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The Distribution of Evergreen and Deciduous Trees Relative to Soil Type: An Example from the Sierra Madre, Mexico, and a General Model
Deborah E. Goldberg
Vol. 63, No. 4 (Aug., 1982), pp. 942-951
Stable URL: http://www.jstor.org/stable/1937234
Page Count: 10
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An example of the association of evergreen plants with nutrient-poor soils is described from the Sierra Occidental of northwestern Mexico. At elevations from 600 to 1100 m in this mountain range, distinct patches of evergreen-oak woodland are surrounded by subtropical deciduous forest in a mosaic pattern. To quantify the vegetation pattern and examine its environmental basis, vegetation and soil samples were taken throughout the elevational range of the mosaic. Analysis of the samples indicated that the patches of evergreen vegetation occur on extremely acid, infertile soils (derived from hydrothermally altered rock), while deciduous vegetation dominates on less acid, more fertile soil (derived from unaltered volcanic rock). The two community types have very little floristic overlap, and the deciduous forest has much higher density of woody plants and greater species richness. The actual location of boundaries between patches of the two community types can be more abrupt than can be accounted for by soil change. At higher elevations (above 1100 m) evergreen woodland is not restricted to acid soils and occurs on all soil types. These data are discussed in terms of a general model to account for the association of evergreen plants with nutrient-poor soils in the Sierra Madre as well as in other areas with similar growth form soil fertility patterns. I propose that evergreen plants would grow and survive at least as well on fertile soils as on infertile soils in isolation, but are unable to establish in dense, productive vegetation because of low growth rates associated with high carbon costs and low photosynthetic rates of evergreen leaves.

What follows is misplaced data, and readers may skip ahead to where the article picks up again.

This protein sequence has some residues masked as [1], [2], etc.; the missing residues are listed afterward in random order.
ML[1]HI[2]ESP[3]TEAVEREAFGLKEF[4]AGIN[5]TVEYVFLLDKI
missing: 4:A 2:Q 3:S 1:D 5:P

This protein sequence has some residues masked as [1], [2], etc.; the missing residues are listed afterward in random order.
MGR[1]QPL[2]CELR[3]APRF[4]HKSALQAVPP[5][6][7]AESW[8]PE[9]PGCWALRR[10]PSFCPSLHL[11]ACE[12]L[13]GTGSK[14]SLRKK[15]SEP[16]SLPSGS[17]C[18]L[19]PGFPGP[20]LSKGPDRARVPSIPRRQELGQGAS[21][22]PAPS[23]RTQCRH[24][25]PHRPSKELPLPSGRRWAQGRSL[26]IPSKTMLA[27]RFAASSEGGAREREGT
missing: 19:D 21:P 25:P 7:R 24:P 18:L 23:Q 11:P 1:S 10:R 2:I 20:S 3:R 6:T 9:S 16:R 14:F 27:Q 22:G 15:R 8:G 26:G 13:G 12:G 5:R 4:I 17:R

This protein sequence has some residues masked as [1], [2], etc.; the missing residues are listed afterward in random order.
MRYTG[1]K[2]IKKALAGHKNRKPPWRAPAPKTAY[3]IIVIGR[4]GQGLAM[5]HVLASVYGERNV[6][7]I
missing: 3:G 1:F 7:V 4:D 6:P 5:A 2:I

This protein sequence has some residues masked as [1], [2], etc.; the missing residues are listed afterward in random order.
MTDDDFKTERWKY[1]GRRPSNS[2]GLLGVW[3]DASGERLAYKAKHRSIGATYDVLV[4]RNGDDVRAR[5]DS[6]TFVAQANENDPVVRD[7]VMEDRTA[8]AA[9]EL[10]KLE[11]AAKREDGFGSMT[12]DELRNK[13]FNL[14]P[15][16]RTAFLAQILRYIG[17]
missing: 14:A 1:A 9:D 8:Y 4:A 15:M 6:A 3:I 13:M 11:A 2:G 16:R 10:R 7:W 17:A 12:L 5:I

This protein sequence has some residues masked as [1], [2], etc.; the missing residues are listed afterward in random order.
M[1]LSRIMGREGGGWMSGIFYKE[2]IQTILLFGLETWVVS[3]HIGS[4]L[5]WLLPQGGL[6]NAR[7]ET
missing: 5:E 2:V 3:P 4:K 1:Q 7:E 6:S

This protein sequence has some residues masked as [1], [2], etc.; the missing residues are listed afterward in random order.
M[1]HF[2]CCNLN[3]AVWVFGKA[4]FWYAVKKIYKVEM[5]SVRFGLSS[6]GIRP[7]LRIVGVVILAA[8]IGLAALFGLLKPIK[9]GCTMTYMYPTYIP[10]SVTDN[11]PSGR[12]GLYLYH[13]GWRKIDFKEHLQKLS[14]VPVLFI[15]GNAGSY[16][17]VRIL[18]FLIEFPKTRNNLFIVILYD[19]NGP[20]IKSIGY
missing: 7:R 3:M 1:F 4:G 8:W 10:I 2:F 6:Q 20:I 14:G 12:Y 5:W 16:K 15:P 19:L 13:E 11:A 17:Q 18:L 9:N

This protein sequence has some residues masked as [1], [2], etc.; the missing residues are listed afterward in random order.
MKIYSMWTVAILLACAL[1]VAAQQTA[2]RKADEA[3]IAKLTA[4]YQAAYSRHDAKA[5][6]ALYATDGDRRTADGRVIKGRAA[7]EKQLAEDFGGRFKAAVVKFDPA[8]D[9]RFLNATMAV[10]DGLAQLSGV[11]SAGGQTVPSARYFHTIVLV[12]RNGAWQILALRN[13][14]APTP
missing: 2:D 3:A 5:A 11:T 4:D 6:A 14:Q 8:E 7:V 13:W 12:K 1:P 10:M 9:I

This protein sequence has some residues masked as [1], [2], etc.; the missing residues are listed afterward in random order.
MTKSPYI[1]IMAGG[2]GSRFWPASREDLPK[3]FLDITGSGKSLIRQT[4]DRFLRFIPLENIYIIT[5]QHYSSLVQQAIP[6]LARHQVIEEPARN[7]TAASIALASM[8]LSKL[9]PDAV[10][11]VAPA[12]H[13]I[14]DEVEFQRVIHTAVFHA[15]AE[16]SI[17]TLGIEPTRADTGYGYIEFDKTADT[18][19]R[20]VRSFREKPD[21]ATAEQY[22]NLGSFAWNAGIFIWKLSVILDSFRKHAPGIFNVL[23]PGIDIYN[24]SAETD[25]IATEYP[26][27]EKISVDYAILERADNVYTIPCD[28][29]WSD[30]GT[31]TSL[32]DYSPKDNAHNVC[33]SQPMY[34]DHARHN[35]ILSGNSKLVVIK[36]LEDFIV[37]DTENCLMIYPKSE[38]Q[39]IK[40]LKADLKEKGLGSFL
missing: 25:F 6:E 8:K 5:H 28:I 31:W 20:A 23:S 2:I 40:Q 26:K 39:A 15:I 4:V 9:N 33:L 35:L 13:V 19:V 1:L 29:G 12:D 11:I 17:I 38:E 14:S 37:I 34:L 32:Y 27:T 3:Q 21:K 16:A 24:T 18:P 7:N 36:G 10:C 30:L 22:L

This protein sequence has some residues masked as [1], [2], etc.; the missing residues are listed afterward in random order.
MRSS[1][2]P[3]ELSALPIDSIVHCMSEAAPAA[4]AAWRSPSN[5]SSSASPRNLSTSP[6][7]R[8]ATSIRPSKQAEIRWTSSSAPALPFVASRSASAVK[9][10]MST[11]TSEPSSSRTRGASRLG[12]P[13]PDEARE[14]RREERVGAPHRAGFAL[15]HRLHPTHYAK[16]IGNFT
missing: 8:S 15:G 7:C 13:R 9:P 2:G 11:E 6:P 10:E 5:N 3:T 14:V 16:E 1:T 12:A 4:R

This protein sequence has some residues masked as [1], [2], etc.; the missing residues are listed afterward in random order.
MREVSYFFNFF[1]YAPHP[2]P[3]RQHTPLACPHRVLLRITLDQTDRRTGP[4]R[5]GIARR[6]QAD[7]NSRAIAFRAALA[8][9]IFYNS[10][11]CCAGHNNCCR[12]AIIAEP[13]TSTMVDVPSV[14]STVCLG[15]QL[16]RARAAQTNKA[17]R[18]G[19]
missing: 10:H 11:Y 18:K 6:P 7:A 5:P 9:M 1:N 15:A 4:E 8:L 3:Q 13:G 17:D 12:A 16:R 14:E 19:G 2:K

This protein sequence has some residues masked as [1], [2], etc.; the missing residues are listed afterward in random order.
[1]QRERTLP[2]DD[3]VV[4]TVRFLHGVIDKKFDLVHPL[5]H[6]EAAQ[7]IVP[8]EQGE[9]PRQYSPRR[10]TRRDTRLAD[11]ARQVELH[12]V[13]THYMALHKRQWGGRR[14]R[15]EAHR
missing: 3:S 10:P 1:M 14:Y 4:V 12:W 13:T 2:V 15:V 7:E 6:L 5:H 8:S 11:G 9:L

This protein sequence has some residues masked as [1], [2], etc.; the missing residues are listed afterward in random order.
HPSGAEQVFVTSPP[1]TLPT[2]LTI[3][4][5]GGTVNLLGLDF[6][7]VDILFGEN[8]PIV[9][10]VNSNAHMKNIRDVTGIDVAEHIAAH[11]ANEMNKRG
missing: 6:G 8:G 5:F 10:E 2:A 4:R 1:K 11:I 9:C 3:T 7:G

Ecology © 1982 Wiley